Looking upwards, Mihaljo asks Gödel what he sees. Gödel declines to answer because he feels as though any must be wrong at this point; especially the obvious ones. This is a riddle. Instead, Gödel inquires as to how one might develop this… "anti-muscle". The Father takes another drag. Enchanted, Gödel notices that the cigarette’s length hasn’t diminished. The Father forces a chuckle, so rehearsed that it’s natural, and winks, saying that some benign anomalies are best kept uncontained.

"You have to force yourself to understand that there are things you are not registering, simply because you’ve seen similar things over and over. You have to convince yourself that you’ve never seen this sky before, your room before, your route home before. Take this view, above us. You've seen it a thousand times, or have you? All of it must be continuously renewed, decoupled and decontextualzed in parallel with a fully-aware memory. It isn't easy to do."

Gödel says that he is old. If someone wanted to make up for lost time, how would one go about it? There is no way other than time, dedication, and hard work; the answer isn’t satisfying and Gödel presses the Father for his secrets.

Gavrilo thinks:

"Are you Orthodox?"


"In that case, I recommend drugs."

The Father says this is best for a beginner of his age. He is no user himself. But, he explains, because an older mind is more set with less plasticity than the ideal recruit to the Authority, it can be that nudge that starts the whole process. Like a sort of shortcut; and being so, it cuts short the time it takes to get to that state. It also cuts short the time you can remain in it. What Gödel wants, Mihaljo insists, is something more permanent. Something in him besides a chemical with a half-life; something that accesses the dimension of thinking after dedicated, hard work.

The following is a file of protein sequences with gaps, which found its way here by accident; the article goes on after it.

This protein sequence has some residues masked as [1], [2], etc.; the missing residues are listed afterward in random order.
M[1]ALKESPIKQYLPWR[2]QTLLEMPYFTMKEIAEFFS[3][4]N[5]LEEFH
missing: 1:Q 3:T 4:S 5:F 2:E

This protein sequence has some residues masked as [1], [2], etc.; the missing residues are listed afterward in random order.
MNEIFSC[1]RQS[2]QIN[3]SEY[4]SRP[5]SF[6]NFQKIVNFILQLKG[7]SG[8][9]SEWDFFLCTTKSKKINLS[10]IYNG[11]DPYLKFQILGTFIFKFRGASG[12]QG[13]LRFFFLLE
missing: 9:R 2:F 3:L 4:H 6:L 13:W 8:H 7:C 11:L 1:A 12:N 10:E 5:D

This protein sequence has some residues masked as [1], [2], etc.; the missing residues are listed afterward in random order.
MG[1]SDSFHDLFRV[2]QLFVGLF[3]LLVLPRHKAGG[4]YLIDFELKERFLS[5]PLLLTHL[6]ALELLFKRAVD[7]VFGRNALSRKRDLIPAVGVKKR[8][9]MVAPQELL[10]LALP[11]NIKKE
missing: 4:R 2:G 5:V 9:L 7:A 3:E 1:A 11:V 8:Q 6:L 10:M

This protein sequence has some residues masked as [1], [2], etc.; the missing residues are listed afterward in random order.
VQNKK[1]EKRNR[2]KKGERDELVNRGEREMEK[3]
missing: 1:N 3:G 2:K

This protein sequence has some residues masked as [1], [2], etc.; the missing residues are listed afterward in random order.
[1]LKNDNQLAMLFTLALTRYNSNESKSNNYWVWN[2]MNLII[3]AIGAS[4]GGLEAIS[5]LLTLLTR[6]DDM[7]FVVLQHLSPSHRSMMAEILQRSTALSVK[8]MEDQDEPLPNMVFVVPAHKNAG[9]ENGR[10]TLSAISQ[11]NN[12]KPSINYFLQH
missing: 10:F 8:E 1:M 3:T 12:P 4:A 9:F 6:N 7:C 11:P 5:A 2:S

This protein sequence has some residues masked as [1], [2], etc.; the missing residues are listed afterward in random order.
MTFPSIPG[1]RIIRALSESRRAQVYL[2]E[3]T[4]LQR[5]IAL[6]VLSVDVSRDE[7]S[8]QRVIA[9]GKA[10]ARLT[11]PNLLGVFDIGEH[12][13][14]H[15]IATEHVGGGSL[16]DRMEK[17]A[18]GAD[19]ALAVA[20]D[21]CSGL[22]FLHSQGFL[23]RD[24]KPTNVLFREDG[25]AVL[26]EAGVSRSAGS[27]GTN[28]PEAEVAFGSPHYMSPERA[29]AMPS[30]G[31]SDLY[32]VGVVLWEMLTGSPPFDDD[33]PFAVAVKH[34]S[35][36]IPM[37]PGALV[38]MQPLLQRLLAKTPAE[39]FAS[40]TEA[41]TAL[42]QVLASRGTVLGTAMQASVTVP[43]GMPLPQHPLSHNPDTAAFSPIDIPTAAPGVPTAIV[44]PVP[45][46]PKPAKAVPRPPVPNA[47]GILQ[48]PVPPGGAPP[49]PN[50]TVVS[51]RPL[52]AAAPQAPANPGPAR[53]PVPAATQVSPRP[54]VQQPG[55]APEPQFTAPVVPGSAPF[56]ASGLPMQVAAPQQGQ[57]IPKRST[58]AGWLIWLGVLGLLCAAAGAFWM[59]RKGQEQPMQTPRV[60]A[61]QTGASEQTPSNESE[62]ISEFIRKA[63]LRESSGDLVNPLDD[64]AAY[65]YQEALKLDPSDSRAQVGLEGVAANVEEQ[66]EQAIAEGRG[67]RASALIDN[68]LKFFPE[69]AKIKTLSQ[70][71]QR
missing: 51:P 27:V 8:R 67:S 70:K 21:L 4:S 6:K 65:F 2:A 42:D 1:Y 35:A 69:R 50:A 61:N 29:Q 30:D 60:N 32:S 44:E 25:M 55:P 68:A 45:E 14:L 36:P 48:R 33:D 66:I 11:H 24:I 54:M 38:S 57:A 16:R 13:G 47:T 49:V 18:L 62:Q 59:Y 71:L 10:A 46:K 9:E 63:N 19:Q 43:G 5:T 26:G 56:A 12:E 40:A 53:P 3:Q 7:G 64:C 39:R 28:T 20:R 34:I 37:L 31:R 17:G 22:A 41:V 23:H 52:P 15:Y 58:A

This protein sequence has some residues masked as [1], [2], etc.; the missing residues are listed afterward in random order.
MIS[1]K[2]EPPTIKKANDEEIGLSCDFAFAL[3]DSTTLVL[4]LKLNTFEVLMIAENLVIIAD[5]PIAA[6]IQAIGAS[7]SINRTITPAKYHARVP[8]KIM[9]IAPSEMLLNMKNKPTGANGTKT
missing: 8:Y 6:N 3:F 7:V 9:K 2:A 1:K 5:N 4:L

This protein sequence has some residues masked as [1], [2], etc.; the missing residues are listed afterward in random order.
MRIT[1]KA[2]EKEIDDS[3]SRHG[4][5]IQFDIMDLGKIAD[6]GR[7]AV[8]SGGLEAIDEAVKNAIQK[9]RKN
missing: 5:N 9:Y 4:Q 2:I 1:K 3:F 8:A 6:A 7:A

However, he adds, a drug could help to see what the mind doesn't yet have a coffer for. Something that the natives of this land used and that grows just above ground. Feigning surprise, the Father notices a wild plant just over there…

Father Gavrilo if he watches Star Trek as the hallucinogenic compound floods Gödel's synapses which do not let go of them readily. Me neither, Mihaljo says; he's not one for trendy television, but he happens to really like this one. Nice to turn the brain off every once and a while too. Flush the system.

"We don’t need space tech to do cartography in this field."

Father Gavrilo's face curls upwards in gladness. His eyes become stratospheric.

"All you need is everything you already forgot. Forgetting is such a psychotic act that we have to find permission with drugs sometimes. Research shows that up to 35% of amnestic effects are placebos and we are just beginning to… ”

Gödel trips. For the first time in his life, he conceives of the sky as something other than a great dome; it's not a ceiling. The immensity of the spaces and distances overwhelm him. The glory is too great and he says he needs to get back inside. He believes, incorrectly, that the negative spaces of the library will be better.

Inside a cocoon of stone and recycled air, Gödel let's his index finger trace the shapes of the books on the shelf before him. The words on them are like new symphonies. Their spines are creased with use. He opens a book on Alpha-White class anomalies; the golden embossed text reads "Circa 1910-1930".

“The mere possibility of the anomalous is sometimes enough to render an individual psychotic. There are some who do not have the mental fortitude to follow through with the conclusions, as obvious as they sometimes are. We take for granted that we are surrounded by individuals for whom these beliefs and thoughts are routine. We are that crazy biblical prophet eating locusts in the desert outside of these sometimes cozy walls.

It isn't written down in the text, but the last sentence floats onto the page and is in Mihaljo's voice.